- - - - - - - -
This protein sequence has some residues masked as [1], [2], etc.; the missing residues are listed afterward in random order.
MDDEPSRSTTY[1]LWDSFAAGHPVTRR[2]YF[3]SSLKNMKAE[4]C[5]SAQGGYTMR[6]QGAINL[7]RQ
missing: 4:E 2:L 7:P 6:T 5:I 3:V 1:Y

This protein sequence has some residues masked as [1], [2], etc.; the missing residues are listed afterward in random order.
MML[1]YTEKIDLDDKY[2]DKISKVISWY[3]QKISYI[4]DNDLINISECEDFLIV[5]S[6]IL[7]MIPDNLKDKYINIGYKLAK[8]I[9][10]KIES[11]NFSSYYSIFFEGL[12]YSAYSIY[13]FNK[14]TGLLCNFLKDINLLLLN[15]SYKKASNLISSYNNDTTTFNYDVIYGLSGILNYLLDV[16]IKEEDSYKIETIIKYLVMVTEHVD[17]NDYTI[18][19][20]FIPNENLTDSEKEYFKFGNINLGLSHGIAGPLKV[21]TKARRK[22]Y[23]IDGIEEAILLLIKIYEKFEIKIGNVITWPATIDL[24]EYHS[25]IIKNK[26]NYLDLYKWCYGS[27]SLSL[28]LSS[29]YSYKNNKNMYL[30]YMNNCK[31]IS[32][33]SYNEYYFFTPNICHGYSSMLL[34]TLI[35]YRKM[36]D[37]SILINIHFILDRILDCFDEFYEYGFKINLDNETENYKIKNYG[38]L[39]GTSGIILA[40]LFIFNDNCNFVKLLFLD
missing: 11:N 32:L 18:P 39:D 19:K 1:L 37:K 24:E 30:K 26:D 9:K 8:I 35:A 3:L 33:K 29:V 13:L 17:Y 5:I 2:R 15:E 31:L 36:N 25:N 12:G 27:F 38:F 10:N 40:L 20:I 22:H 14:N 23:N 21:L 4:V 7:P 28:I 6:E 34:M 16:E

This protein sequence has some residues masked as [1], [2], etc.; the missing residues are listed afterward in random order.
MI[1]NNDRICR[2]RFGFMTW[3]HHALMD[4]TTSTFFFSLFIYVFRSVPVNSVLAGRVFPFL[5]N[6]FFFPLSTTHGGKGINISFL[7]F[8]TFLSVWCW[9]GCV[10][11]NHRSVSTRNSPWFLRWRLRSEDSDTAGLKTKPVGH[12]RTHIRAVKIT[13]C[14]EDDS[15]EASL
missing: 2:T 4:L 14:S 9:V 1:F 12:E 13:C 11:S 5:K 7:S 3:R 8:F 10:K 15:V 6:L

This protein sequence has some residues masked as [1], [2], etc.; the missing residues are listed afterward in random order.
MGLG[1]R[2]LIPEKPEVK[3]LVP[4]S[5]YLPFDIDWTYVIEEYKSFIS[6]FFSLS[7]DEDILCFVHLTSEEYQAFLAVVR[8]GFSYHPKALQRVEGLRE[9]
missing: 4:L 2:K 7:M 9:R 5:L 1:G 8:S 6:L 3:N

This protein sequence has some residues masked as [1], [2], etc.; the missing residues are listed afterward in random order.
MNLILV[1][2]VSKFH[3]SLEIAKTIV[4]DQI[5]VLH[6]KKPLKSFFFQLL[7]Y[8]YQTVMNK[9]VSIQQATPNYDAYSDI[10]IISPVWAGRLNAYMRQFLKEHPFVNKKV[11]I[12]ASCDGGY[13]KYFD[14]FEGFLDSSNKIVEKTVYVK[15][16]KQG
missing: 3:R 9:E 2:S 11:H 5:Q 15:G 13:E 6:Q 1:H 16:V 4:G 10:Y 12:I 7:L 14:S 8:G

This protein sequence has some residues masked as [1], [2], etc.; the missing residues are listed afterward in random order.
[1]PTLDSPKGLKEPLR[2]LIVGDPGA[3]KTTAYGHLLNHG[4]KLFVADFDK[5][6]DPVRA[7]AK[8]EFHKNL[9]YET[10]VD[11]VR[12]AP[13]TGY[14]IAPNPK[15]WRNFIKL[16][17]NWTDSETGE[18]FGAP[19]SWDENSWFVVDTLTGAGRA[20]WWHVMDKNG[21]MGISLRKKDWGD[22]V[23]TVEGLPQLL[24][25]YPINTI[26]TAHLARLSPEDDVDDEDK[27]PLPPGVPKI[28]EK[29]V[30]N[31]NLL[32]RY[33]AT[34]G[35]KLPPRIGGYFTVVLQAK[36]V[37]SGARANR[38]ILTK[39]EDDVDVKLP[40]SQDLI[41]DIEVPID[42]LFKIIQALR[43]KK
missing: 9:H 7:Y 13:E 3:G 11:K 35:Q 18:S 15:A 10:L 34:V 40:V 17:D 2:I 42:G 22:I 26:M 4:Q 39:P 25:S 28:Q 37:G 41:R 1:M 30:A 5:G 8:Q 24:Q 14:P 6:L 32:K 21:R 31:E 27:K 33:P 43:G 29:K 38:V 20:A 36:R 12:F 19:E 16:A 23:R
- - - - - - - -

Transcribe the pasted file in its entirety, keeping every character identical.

This protein sequence has some residues masked as [1], [2], etc.; the missing residues are listed afterward in random order.
MDDEPSRSTTY[1]LWDSFAAGHPVTRR[2]YF[3]SSLKNMKAE[4]C[5]SAQGGYTMR[6]QGAINL[7]RQ
missing: 4:E 2:L 7:P 6:T 5:I 3:V 1:Y

This protein sequence has some residues masked as [1], [2], etc.; the missing residues are listed afterward in random order.
MML[1]YTEKIDLDDKY[2]DKISKVISWY[3]QKISYI[4]DNDLINISECEDFLIV[5]S[6]IL[7]MIPDNLKDKYINIGYKLAK[8]I[9][10]KIES[11]NFSSYYSIFFEGL[12]YSAYSIY[13]FNK[14]TGLLCNFLKDINLLLLN[15]SYKKASNLISSYNNDTTTFNYDVIYGLSGILNYLLDV[16]IKEEDSYKIETIIKYLVMVTEHVD[17]NDYTI[18][19][20]FIPNENLTDSEKEYFKFGNINLGLSHGIAGPLKV[21]TKARRK[22]Y[23]IDGIEEAILLLIKIYEKFEIKIGNVITWPATIDL[24]EYHS[25]IIKNK[26]NYLDLYKWCYGS[27]SLSL[28]LSS[29]YSYKNNKNMYL[30]YMNNCK[31]IS[32][33]SYNEYYFFTPNICHGYSSMLL[34]TLI[35]YRKM[36]D[37]SILINIHFILDRILDCFDEFYEYGFKINLDNETENYKIKNYG[38]L[39]GTSGIILA[40]LFIFNDNCNFVKLLFLD
missing: 11:N 32:L 18:P 39:D 19:K 1:L 37:K 24:E 30:K 26:D 9:K 8:I 35:A 3:L 33:K 29:V 13:L 17:Y 5:I 2:R 15:E 31:L 36:N 25:N 12:G 27:F 38:F 10:N 40:L 20:I 22:H 14:N 23:N 21:L 4:V 7:P 28:I 6:E 34:M 16:E

This protein sequence has some residues masked as [1], [2], etc.; the missing residues are listed afterward in random order.
MI[1]NNDRICR[2]RFGFMTW[3]HHALMD[4]TTSTFFFSLFIYVFRSVPVNSVLAGRVFPFL[5]N[6]FFFPLSTTHGGKGINISFL[7]F[8]TFLSVWCW[9]GCV[10][11]NHRSVSTRNSPWFLRWRLRSEDSDTAGLKTKPVGH[12]RTHIRAVKIT[13]C[14]EDDS[15]EASL
missing: 2:T 4:L 14:S 9:V 1:F 12:E 13:C 11:S 5:K 7:S 3:R 8:F 10:K 15:V 6:L

This protein sequence has some residues masked as [1], [2], etc.; the missing residues are listed afterward in random order.
MGLG[1]R[2]LIPEKPEVK[3]LVP[4]S[5]YLPFDIDWTYVIEEYKSFIS[6]FFSLS[7]DEDILCFVHLTSEEYQAFLAVVR[8]GFSYHPKALQRVEGLRE[9]
missing: 4:L 2:K 7:M 9:R 5:L 1:G 8:S 6:L 3:N

This protein sequence has some residues masked as [1], [2], etc.; the missing residues are listed afterward in random order.
MNLILV[1][2]VSKFH[3]SLEIAKTIV[4]DQI[5]VLH[6]KKPLKSFFFQLL[7]Y[8]YQTVMNK[9]VSIQQATPNYDAYSDI[10]IISPVWAGRLNAYMRQFLKEHPFVNKKV[11]I[12]ASCDGGY[13]KYFD[14]FEGFLDSSNKIVEKTVYVK[15][16]KQG
missing: 3:R 9:E 2:S 11:H 5:Q 15:G 13:E 6:Q 1:H 16:V 4:G 10:Y 12:I 7:L 14:S 8:G

This protein sequence has some residues masked as [1], [2], etc.; the missing residues are listed afterward in random order.
[1]PTLDSPKGLKEPLR[2]LIVGDPGA[3]KTTAYGHLLNHG[4]KLFVADFDK[5][6]DPVRA[7]AK[8]EFHKNL[9]YET[10]VD[11]VR[12]AP[13]TGY[14]IAPNPK[15]WRNFIKL[16][17]NWTDSETGE[18]FGAP[19]SWDENSWFVVDTLTGAGRA[20]WWHVMDKNG[21]MGISLRKKDWGD[22]V[23]TVEGLPQLL[24][25]YPINTI[26]TAHLARLSPEDDVDDEDK[27]PLPPGVPKI[28]EK[29]V[30]N[31]NLL[32]RY[33]AT[34]G[35]KLPPRIGGYFTVVLQAK[36]V[37]SGARANR[38]ILTK[39]EDDVDVKLP[40]SQDLI[41]DIEVPID[42]LFKIIQALR[43]KK
missing: 9:H 7:Y 13:E 3:G 11:K 35:Q 18:S 15:A 10:L 34:V 40:V 17:D 2:I 42:G 22:I 26:M 4:Q 39:P 25:S 28:Q 37:G 41:R 1:M 30:A 5:G 8:Q 24:Q 14:P 6:L 32:K 21:R 31:E 27:K 33:P 43:G 29:K 38:V 20:A 36:R 12:F 19:E 16:A 23:R